ALBANESE: Well, it depends on the circumstances. Were we right to respond to the Global Financial Crisis in the way that we did? Yes. Should there be a surplus this year? Yes. Had Labor been elected, would we be having a surplus? Yes, we would.
Incredible, is it not? The idolatry around the false god Surplus is beyond absurd. There should be a surplus ‘every single year’? Such blind adherence does not account for natural disasters, wars, terrorist attacks or anything that requires a government to spend a dollar more than it takes in. Mr. Albanese’s response was nuanced when he said that circumstances should dictate whether a surplus is justified. He fell off the wagon a bit when he said that there should be a surplus this year: the conditions in the economy do not appear to justify that, Sir. Buying into the conservative framework does not serve your purpose, Mr. Albanese.
Interview, Part Four a): Climate Change
The loaded and misleading questions continue with this gem
Okay, let’s talk about climate change. Now, Scott Morrison has a point doesn’t he, when he says that no matter what we do on our own emissions on this front, China will take up that slack in just a few days. I mean, if you believe climate change is a major cause of the bushfires, which you do, aren’t we in serious trouble, no matter what happens in domestic politics?
Is Scott Morrison not right when he says… – seriously. This is what passes for journalism? The bias of Sky so-called News is remarkable. Even if Mr. Albanese said that climate change ’caused’ the bushfires, which I seriously doubt, that is wrong. A cause is that which, in the absence of which, something would not occur. Essentially, the fires would not have happened were it not for climate change. Nobody appears to have said that. The right-wing noise machine made that up.
In addition, there is a difference between establishing conditions for something to be much worse than it would have been and causing the event. The fire season began earlier and was more destructive because of climate change – that is an aggravating factor, not a cause. Finally, the idea that Australia is such a relatively minor contributor to global emissions is seriously flawed, and a multi-pronged rebuttal can be found here.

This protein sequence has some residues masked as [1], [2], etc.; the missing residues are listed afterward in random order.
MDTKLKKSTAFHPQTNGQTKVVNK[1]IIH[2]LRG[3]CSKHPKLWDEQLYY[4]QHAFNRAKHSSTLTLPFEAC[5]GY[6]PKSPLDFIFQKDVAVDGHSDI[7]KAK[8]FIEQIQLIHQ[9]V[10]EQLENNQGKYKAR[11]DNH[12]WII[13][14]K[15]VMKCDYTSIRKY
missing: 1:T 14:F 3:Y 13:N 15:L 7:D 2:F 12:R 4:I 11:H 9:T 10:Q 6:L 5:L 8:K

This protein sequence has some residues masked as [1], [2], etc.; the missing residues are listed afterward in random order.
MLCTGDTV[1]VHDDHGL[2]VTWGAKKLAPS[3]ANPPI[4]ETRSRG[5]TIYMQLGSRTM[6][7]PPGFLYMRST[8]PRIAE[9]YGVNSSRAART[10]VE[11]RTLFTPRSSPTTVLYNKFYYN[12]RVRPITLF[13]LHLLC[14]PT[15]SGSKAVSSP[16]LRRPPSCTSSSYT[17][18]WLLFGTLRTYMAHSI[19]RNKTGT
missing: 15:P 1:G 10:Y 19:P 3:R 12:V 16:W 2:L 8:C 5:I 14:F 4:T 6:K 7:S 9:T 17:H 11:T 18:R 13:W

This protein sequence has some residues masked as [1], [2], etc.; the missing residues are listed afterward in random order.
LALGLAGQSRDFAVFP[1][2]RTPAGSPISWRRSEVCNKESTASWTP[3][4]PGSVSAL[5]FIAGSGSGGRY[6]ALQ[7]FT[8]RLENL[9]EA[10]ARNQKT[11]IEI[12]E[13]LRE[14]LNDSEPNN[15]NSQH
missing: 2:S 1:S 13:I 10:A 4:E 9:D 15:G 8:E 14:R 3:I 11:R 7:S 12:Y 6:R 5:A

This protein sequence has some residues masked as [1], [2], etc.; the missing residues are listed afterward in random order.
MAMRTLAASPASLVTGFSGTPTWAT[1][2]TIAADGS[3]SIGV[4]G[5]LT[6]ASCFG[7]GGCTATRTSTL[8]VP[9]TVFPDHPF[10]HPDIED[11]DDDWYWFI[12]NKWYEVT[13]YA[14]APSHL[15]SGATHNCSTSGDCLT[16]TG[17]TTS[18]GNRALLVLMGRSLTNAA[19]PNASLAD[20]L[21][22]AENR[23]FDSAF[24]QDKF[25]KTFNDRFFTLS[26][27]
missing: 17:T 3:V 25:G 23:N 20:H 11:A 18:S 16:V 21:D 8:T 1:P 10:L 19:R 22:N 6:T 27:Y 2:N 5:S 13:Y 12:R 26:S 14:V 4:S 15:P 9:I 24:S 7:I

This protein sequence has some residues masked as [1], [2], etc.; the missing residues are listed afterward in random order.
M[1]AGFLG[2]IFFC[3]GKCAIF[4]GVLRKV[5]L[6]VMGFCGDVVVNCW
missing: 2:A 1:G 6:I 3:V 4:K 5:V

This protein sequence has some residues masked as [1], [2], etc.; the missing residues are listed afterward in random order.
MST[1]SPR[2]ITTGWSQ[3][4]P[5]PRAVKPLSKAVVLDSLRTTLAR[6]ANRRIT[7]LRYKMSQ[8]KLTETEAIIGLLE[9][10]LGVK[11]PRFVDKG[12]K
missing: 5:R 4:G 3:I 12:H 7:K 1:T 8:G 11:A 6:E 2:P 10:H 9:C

Mr. Albanese’s response was to rightly criticise the government, specifically Angus Taylor, for being what he called ‘a handbrake’ on global climate action by his actions at the recent Madrid climate conference. According to Mr. Albanese, Taylor partnered with Saudi Arabia to argue for less action.
Interview, Part Four b): More Climate Change
The trained monkey then asked this whopper
Okay, fair enough. But what’s wrong with you just saying now, which you’ve been reluctant to do in recent days, ‘We are sticking to this 45 per cent reduction target by 2030’? Why are you afraid of endorsing that target that you took to the election?
Albanese’s response was quite good, complete with a humorous reference to Doctor Who
That was in 2015. That was a 2015 target established for 15 years’ time. Guess what, Andrew? There’s no Tardis. I can’t go back in time and say in 2022 our 15-year target will be very different, by the way, 15 years from 2022 is 2037, not 2030.
Albo is quite right: no TARDIS here. The question is also either intentionally misleading or just plain stupid: 45% reduction target from 2015, clown. Thanks to the last six years of tory government, Australia’s emissions have actually increased, so to meet the target set in 2015 would actually require a more aggressive policy than the ALP previously announced. Also, unlike the tories, Labor policy tends to adapt to circumstances rather than being taken as a holy writ to which reality must adapt. Counter-intuitive, I know.
More of Mr. Albanese and this trained monkey in Part Two